The next sections of the paper are organized as follows. In Section 3, we introduce the proposed statistical model, which considers, in its basic assumptions, a hierarchically represented repairable system (with an arbitrary number of hierarchical levels) subject to competing risks in a minimal repair regime governed by a PLP intensity function. In Section 4, under the perspective of an objective Bayesian inference framework, we derive the maximum a posteriori probability (MAP) estimators for the parameters of the proposed model, correct the biases of such estimators and expose credibility intervals with closed forms. In Section 5, we evaluate the properties of the estimators through a simulation study. In Section 6, we use the proposed model (and methods) to assess the reliability of two subsystems of the robotic unit (pressure vessels and traction system) that motivated this research, in the light of currently available information. Finally, in Section 7 we draw some final remarks and suggestions for future research.
3 Model formulation
In this section, we introduce the proposed statistical modeling for reliability data arising from a single repairable system subject to both minimal repairs and hierarchical competing risks, whose successive failures are assumed to be governed by a PLP. Our model can be regarded as a generalization of the Somboonsavatdee and Sen ’s model for the cases where there are two or more levels of hierarchy, that is, secondary, tertiary, quaternary and so on failure causes (or subsystems). The model proposed here is also an extension of the work by Louzada et al. . This situation is illustrated in Fig 3, which depicts a fault tree. The general feature illustrated in this figure includes the composition of a system by multiple subsystems, and the composition of these subsystems by further subsystems and components.
Fault tree analysis (FTA) of the general system with hierarchical failure modes (p levels of nesting).
In order to model these kinds of systems, we first assume that the failure probabilities of components in distinct branches of the fault tree are conditionally independent and that success of the systems requires successful functioning of all components.
Let us suppose a repairable system with p levels of hierarchy. Then, the hierarchical competing risks model’s data consist of the (p + 1)-tuples (t, δ1(t), δ2(t), …, δp(t)), where t > 0 denotes the failure time, δ1(t) is the indicator of the leading failure cause (system) at the failure time t, and δj(t) is the indicator of the subcause (subsystem) at hierarchical level j and at the failure time t, for j = 2, …, p (in what follows, we will suppress the explicit dependence of δj on failure time t for brevity).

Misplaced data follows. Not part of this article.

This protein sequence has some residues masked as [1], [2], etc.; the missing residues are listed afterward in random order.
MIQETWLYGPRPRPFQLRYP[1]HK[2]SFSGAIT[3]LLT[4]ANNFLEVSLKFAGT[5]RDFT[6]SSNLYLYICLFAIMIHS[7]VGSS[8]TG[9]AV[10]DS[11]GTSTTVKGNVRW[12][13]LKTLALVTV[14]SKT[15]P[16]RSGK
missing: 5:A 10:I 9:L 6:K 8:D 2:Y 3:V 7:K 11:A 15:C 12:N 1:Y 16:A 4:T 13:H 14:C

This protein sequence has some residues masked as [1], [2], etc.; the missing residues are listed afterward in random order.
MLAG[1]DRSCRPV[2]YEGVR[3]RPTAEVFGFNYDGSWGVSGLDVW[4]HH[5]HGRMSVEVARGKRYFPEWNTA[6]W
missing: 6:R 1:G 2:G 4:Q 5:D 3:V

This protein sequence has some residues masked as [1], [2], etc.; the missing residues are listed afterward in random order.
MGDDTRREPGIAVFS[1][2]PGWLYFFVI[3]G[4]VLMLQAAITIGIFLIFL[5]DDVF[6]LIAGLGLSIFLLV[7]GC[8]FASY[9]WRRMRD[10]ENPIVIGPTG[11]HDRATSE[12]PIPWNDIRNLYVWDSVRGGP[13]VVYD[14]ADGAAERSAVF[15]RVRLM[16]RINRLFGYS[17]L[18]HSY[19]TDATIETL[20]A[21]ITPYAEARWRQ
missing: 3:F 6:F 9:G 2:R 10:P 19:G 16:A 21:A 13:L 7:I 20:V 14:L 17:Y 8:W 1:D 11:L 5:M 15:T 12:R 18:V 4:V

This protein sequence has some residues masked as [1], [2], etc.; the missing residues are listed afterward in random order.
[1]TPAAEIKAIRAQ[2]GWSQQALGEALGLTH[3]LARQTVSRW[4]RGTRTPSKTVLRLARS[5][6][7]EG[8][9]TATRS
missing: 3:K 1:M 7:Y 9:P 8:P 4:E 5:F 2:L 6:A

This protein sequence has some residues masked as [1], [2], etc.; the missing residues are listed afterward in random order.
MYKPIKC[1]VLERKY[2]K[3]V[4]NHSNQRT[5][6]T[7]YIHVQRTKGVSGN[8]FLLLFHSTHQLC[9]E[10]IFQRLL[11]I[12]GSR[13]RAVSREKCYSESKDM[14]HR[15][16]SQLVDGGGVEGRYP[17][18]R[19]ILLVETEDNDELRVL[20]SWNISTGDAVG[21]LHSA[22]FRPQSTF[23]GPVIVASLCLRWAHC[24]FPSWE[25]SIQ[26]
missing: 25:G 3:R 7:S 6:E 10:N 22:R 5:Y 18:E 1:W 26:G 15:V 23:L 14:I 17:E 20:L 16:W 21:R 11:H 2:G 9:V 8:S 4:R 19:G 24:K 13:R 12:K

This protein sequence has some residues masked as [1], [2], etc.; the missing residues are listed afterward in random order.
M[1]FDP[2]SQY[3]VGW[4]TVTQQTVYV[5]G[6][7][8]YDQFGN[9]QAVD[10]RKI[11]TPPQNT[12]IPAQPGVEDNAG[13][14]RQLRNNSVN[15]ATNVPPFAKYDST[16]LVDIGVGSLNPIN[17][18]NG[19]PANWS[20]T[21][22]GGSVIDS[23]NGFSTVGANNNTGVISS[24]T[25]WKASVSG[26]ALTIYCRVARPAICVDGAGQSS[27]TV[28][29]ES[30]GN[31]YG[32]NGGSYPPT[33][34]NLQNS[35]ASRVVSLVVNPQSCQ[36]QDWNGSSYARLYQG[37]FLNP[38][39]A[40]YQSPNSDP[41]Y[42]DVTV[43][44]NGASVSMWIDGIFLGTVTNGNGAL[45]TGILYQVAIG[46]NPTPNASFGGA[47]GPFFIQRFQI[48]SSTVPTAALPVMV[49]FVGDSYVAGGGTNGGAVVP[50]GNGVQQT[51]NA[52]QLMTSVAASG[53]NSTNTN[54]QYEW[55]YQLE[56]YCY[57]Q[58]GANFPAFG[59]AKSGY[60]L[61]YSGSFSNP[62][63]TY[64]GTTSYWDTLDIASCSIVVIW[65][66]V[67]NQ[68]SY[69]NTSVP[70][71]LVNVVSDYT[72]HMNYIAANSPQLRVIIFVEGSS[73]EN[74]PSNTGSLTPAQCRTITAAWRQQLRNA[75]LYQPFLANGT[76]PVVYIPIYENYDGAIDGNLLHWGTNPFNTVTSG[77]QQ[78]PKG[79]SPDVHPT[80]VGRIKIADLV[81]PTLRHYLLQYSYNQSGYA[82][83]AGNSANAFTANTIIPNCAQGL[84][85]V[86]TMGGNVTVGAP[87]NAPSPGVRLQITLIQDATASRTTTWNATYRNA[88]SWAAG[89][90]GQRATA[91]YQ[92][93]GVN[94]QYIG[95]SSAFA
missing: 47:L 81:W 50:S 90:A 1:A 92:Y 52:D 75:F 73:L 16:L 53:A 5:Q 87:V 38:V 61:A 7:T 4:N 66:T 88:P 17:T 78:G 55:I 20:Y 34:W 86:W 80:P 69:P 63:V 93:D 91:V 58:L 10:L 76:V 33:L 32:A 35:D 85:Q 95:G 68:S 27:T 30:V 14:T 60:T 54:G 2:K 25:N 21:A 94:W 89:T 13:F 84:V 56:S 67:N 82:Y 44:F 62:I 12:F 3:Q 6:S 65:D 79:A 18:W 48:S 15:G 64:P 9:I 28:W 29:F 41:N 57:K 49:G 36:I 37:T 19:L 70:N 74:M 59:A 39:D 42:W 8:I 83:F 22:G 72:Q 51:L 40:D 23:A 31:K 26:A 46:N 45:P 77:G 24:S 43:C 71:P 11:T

Let Np(δp) be the counting process associated with the system failure of type p. To consider the natural hierarchy of this model, the δ2 indicator, for example, refers to the cause in the second hierarchical level, which is nested with a specific cause of the first hierarchical level, represented by δ1. In this sense, we say that δ1 = 1, …, N1, that is, there are N1 primary causes of system failure. On the other hand, δ2 = 1, …, N2(δ1), that is, the number of causes N2(δ1) (denoted later simply by N2, for simplicity) closely depends on the primary cause δ1. This logic extends to the p-th cause, indicated by δp = 1, …, Np(δ1, …, δp−1).
Our proposed model for failure data analysis can be formulated as follows. Let be the hierarchical (at level p) subsystem-specific counting process, which denotes the number of failures before time t. It is easy to demonstrate that, for the system level, the cumulative failure counter is . Then, assume that the failures from a hierarchical (at level p) subsystem follow a NHPP with the PLP intensity function given by where and are, respectively, the scale and shape parameters. Or equivalently, represents the time for which we expect to observe a single event, and is the elasticity of the mean number of events with regard to time .
From Eq (3), it follows that is the overall cumulative intensity up to time T. Hence, we have that the overall reliability up to time T is while the hierarchical (at level p) subsystem-specific reliability up to time T is given by
As suggested by Oliveira et al. , we will reparametrize our proposed model in terms of and where is the hierarchical (at level p) subsystem-specific counting process, which denotes the number of failures before time T. It follows that and are orthogonal parameters.
The orthogonal reparametrization of the PLP model enables us to obtain a likelihood function whose parameters and are independent with desirable properties. In this case, based on the time truncation design, the hierarchical (at level p) subsystem-specific likelihood function for n ≥ 1 failures observed at times t1 < t2 < ⋯ < tn < T is given by where t = (t1, t2, …, tn) denotes the vector of failure times, and , for x, a, b > 0, is the probability density function of a gamma distribution with shape parameter a and scale parameter b. Moreover, is the (biased) maximum likelihood estimator (MLE) of , which is given by
It is worth noting that n, ti and t should also carry δ1…δp as a subscript (i.e., , and ), but we omit it so as not to clutter the notation.
For a further discussion on the advantages of having orthogonal parameters, see Cox and Reid .
4 Bayesian inference
In this paper, we investigate the repairable system in the presence of hierarchical competing risks via objective Bayesian approach. A non-informative prior is used to depict lack of prior knowledge about the quantity of interest. There are different ways to obtain objective priors for the parameters of our model. Although the Jeffreys prior is the most commonly used, this prior may not be adequate in multivariate case . Tibshirani  proposed an alternative method to derive a class of objective priors π(θ1, θ2), where θ1 is the parameter of interest and θ2 is the nuisance parameter, so that the credible interval for θ1 has a coverage error O(n−1) in the frequentist sense, i.e., (2) where denotes the (1 − ξ)-th quantile of the posterior distribution of θ1. The priors that satisfy (2) are known as matching priors.